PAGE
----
Weight gain from quitting smoking linked to diabetes

Former smokers have a greater risk of developing diabetes than smokers or nonsmokers. But researchers say that’s due to the pounds people tend to gain after quitting.

Smoking raises the risk of diabetes, but new research indicates that — at least in the short term — kicking the habit increases the risk even more.

The problem is not really quitting smoking. It’s the pounds most people pack on when they give up cigarettes, researchers reported Monday in the Annals of Internal Medicine.

Smokers who plan to quit should be very careful not to start eating more and thus gain weight, said epidemiologist Hsin-Chieh “Jessica” Yeh of Johns Hopkins University, the lead author of the study. But the most important message, she said, is “don’t begin to smoke in the first place.”

Yeh and her colleagues studied 10,892 middle-aged adults who were enrolled in a study to determine their risk of atherosclerosis, or hardening of the arteries. None had diabetes when they enrolled between 1987 and 1989. Most were followed for an average of nine years, and 1,254 developed Type 2 diabetes, usually associated with obesity and characterized by the body’s reduced ability to use insulin.

Quit Smoking

Quit Smoking

The study found that smokers had about a 40% higher risk of contracting diabetes than those who had never smoked.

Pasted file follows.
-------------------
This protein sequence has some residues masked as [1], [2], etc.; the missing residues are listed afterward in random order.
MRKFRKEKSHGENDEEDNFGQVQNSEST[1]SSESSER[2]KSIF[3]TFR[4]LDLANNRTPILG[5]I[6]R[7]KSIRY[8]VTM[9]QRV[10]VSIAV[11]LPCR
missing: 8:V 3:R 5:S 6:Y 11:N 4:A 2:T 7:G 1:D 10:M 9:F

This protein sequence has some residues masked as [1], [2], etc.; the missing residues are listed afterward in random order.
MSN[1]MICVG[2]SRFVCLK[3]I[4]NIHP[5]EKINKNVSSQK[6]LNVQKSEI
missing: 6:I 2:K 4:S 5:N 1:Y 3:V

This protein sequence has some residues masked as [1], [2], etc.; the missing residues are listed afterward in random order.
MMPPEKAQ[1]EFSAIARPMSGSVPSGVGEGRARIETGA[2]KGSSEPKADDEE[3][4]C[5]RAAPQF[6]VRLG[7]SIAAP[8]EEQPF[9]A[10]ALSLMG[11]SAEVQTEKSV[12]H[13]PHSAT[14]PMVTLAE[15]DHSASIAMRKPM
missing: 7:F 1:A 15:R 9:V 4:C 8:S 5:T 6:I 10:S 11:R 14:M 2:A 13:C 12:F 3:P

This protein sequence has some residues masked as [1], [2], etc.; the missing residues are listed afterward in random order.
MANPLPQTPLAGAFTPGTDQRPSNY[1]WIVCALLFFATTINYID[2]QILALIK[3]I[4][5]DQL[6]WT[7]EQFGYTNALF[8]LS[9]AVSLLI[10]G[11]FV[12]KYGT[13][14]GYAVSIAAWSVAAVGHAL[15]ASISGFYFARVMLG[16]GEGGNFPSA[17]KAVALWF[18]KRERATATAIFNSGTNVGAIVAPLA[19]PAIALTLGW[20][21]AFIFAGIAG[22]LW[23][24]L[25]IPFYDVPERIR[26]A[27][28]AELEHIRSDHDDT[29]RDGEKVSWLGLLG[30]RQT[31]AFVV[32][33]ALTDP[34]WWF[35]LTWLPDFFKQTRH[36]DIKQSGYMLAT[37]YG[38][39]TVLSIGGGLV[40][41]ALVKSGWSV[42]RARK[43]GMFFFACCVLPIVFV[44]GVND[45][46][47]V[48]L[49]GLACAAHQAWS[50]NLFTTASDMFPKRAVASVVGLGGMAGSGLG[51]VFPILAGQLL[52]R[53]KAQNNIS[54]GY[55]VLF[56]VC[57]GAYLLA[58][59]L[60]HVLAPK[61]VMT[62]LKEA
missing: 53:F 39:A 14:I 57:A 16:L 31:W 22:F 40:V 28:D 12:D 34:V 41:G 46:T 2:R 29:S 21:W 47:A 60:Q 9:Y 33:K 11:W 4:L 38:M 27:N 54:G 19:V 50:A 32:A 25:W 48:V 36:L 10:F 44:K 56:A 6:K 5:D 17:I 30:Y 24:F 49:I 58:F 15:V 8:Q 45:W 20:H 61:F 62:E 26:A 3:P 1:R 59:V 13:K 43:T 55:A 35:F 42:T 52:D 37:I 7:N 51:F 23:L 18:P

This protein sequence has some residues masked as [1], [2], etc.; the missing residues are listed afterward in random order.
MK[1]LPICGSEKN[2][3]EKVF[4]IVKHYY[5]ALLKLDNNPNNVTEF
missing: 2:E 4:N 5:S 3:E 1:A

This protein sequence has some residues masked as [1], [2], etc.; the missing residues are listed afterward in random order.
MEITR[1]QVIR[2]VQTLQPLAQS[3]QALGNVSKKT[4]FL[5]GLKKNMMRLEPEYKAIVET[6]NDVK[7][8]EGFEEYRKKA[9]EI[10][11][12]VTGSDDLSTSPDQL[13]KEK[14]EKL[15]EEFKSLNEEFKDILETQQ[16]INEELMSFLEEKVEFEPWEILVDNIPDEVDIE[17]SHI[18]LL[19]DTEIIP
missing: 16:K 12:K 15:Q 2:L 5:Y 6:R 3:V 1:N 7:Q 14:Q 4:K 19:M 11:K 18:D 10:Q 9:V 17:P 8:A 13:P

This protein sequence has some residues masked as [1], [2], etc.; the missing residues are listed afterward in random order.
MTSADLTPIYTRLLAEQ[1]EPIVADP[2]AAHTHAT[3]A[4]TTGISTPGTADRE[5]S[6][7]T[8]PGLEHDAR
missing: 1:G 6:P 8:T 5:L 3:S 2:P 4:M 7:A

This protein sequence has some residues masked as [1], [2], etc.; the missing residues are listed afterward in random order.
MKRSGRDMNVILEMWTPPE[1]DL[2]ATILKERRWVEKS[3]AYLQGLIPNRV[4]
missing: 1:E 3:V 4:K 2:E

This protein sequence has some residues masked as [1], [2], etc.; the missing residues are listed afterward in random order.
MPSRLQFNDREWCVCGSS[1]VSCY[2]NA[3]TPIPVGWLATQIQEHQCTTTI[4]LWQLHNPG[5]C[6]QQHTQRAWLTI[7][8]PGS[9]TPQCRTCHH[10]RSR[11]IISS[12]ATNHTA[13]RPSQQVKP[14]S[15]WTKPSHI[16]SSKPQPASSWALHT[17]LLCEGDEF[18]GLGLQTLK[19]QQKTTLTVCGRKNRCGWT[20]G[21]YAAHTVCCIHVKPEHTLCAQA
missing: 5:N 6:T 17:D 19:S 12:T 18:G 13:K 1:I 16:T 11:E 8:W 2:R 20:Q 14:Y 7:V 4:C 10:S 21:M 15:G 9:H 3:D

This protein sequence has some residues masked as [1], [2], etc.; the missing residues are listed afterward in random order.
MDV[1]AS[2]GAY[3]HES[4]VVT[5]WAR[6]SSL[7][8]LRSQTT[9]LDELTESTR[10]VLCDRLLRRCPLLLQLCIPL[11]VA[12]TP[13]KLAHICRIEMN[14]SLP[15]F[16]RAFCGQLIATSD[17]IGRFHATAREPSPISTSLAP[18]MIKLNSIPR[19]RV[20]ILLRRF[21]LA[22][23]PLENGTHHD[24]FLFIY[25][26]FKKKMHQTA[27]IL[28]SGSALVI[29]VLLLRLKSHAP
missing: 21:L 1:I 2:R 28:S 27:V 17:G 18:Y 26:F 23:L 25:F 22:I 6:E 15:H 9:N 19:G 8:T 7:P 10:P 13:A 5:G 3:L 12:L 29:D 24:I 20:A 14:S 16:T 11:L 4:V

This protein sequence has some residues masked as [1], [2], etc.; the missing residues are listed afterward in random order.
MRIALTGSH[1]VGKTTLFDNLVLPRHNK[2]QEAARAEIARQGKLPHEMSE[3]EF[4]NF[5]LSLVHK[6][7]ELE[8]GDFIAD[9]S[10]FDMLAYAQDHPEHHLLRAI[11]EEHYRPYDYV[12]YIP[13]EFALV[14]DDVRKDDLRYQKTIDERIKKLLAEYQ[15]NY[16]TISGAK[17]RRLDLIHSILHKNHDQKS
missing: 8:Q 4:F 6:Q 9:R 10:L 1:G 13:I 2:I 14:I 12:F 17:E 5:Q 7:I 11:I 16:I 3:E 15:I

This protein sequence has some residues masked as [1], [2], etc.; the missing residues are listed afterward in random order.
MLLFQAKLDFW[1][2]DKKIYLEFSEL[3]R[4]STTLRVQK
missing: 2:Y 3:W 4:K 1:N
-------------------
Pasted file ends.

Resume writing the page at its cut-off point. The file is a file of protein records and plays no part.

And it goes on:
Surprisingly, however, the risk increased when smokers quit, peaking at about a 70% increased risk in the first three years after quitting, then declining to normal risk after 10 years. On average, those who quit smoking gained about 8.4 pounds during the three-year period and had a waist size increase of 1 1/4 inches. The more weight they gained, and the longer they had been smoking, the higher their risk of developing diabetes.

The team is not sure why the risk eventually fell back to normal after 10 years, Yeh said. Researchers did not measure the patients’ weights at that time, so they don’t know whether they lost weight or if some other factor was involved.

She emphasized that smokers should not use the findings as an excuse to keep smoking because the risks of increased heart disease, strokes and cancer linked to smoking far outweigh the small increase in risk for diabetes.

But physicians who encourage their patients to quit smoking should also work with them to prevent weight gain, she said.

source: The Los Angeles Times

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